Jack Coe hitchhiked across the country to San Francisco, where he found Hibiscus being crucified on the beach. Hibiscus had just broken away from the Cockettes to form the Angels of Light, and Jack became his disciple. The Angels of Light were committed to performing for free and feeding their audience. One performance included a meal of bananas and red wine, a kind of sacrament of phallic worship. Hibiscus, born George Edgerly Harris III, began his adult life as a peace activist. It is he who was shown putting a flower in the gun of a National Guardsman at a peace rally in a famous photograph from 1967. After his time as a Cockette and an Angel, Hibiscus allegedly appeared on a television soap opera (under another name, obviously) and finally became what one friend described as a “label obsessed Manhattan queen.” But during a few incandescent years, Hibiscus transformed himself and his fellows into something truly extraordinary.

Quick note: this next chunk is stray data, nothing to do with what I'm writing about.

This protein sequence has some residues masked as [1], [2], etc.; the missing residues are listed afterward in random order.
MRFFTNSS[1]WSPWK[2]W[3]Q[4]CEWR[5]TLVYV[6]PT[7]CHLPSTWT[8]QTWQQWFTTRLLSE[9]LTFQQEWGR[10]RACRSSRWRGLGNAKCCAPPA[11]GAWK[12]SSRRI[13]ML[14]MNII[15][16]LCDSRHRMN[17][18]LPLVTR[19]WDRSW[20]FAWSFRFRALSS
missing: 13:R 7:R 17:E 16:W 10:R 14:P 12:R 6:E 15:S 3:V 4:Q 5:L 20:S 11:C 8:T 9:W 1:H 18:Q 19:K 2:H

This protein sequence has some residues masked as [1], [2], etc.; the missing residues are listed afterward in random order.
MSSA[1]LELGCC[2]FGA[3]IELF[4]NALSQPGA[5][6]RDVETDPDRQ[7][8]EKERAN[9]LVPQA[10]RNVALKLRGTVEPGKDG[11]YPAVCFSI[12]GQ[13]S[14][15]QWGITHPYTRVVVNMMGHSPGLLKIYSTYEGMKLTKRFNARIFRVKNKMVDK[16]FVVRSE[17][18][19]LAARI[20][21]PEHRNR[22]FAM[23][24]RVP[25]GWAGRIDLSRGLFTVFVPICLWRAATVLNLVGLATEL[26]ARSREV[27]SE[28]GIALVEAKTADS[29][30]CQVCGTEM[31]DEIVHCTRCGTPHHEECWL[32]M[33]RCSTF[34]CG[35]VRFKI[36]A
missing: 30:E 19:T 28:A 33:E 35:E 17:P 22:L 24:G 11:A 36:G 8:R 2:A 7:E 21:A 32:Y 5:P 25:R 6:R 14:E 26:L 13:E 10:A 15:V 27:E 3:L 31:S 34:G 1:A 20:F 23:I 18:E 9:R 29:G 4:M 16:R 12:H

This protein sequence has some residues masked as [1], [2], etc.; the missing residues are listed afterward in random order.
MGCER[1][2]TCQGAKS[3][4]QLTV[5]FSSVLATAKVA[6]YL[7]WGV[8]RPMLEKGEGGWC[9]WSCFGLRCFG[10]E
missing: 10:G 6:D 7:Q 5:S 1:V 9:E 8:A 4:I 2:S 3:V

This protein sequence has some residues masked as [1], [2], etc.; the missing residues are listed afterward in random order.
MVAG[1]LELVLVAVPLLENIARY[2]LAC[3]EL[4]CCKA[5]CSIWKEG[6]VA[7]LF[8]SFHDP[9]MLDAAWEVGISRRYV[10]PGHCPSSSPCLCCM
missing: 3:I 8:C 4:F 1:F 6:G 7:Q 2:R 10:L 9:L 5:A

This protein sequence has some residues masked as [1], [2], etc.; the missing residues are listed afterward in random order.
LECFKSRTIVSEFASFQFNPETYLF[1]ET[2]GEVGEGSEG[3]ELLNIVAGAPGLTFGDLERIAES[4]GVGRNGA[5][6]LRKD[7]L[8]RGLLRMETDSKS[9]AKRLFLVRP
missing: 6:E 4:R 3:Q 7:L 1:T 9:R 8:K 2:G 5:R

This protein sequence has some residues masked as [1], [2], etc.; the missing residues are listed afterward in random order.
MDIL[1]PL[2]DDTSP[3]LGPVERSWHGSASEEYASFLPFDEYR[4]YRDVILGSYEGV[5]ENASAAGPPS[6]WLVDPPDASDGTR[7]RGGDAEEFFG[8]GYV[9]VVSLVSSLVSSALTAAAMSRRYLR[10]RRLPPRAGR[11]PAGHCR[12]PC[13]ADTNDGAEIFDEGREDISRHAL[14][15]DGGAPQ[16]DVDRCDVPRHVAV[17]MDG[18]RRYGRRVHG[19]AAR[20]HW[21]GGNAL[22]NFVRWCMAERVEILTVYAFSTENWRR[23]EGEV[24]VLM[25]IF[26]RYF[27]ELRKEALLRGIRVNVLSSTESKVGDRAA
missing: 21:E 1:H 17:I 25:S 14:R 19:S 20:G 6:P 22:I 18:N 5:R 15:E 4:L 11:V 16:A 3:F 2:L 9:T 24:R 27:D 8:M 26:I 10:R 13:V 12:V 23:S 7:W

This piece was written and read aloud for X-Tra magazine’s “One Image One Minute” benefit in January 2010.